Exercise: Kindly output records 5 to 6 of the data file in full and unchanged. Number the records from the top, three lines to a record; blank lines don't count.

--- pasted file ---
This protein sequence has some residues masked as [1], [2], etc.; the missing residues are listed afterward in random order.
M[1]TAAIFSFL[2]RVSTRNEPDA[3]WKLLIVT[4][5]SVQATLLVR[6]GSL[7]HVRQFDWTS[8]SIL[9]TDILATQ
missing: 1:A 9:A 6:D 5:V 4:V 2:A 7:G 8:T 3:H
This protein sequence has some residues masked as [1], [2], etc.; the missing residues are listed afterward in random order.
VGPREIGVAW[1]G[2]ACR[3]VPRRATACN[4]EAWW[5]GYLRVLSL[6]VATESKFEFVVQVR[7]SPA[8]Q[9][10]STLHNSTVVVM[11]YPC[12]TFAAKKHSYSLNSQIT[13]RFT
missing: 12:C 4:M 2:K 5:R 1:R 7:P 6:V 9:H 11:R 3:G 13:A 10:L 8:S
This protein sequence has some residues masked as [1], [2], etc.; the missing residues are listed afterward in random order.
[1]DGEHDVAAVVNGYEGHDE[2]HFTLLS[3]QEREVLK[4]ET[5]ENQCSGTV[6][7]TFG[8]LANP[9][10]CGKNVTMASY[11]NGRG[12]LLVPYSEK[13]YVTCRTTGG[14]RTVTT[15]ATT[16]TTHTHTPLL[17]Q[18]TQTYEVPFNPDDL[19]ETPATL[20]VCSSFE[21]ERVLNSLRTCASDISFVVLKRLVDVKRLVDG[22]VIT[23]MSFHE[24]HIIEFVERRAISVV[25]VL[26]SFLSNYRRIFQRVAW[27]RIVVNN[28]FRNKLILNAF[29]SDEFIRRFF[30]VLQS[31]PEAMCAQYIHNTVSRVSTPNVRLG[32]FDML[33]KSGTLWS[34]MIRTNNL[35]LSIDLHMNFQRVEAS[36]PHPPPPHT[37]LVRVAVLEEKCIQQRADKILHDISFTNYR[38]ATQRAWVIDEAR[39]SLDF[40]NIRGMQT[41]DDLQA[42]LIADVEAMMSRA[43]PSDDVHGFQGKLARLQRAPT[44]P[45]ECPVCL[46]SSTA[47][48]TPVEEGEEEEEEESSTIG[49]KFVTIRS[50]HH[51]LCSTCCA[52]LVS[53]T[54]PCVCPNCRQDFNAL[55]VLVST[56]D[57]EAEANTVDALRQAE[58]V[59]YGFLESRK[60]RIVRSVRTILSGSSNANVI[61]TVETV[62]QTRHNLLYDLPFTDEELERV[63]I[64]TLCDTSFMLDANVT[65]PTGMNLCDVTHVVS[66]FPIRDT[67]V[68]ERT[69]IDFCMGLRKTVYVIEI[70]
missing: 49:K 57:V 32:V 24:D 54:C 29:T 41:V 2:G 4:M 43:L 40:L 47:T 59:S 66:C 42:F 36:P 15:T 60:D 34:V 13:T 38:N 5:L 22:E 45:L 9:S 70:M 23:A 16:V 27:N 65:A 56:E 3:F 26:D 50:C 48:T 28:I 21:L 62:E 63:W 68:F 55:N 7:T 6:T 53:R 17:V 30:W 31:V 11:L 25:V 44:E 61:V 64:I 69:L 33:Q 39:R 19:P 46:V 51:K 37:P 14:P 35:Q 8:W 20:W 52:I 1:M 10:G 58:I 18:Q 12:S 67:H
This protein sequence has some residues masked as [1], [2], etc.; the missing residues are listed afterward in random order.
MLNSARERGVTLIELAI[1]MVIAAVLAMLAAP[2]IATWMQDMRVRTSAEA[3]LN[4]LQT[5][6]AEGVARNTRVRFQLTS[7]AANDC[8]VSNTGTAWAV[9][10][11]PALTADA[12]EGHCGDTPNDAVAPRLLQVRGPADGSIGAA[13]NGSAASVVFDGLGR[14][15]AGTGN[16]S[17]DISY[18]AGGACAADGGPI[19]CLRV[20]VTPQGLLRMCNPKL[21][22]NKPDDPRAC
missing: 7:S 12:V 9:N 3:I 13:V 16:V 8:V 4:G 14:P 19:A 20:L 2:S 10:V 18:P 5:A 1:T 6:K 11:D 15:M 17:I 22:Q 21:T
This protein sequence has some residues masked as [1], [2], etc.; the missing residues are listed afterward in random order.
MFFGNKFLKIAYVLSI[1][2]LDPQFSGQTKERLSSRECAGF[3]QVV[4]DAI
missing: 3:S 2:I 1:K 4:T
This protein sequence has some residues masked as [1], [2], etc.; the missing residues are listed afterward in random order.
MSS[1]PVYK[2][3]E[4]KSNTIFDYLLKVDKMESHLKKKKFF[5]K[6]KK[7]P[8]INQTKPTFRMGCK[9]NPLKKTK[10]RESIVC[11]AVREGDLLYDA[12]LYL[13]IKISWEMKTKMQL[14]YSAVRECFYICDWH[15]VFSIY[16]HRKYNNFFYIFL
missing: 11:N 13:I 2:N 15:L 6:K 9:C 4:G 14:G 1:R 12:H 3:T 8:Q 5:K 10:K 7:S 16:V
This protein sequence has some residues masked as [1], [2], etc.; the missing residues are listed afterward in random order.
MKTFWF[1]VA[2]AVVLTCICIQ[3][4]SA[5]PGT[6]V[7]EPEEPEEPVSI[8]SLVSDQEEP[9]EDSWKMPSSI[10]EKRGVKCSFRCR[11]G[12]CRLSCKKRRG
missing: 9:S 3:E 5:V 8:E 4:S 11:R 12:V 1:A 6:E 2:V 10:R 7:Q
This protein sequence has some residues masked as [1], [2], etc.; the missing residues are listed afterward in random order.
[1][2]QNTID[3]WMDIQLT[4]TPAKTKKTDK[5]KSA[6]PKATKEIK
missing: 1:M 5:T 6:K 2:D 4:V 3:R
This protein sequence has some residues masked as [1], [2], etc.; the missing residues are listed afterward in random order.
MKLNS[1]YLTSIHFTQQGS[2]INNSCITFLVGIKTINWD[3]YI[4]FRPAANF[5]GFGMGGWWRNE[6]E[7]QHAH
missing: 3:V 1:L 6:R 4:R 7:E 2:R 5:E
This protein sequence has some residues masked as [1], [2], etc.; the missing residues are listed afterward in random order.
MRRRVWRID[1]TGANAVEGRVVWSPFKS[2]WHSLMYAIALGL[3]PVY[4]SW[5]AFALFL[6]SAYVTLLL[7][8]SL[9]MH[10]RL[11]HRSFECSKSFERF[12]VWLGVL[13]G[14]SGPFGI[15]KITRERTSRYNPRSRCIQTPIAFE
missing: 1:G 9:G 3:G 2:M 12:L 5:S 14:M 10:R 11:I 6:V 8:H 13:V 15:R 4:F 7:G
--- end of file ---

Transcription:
This protein sequence has some residues masked as [1], [2], etc.; the missing residues are listed afterward in random order.
MFFGNKFLKIAYVLSI[1][2]LDPQFSGQTKERLSSRECAGF[3]QVV[4]DAI
missing: 3:S 2:I 1:K 4:T
This protein sequence has some residues masked as [1], [2], etc.; the missing residues are listed afterward in random order.
MSS[1]PVYK[2][3]E[4]KSNTIFDYLLKVDKMESHLKKKKFF[5]K[6]KK[7]P[8]INQTKPTFRMGCK[9]NPLKKTK[10]RESIVC[11]AVREGDLLYDA[12]LYL[13]IKISWEMKTKMQL[14]YSAVRECFYICDWH[15]VFSIY[16]HRKYNNFFYIFL
missing: 11:N 13:I 2:N 15:L 6:K 9:C 4:G 14:G 1:R 12:H 3:T 8:Q 5:K 10:K 7:S 16:V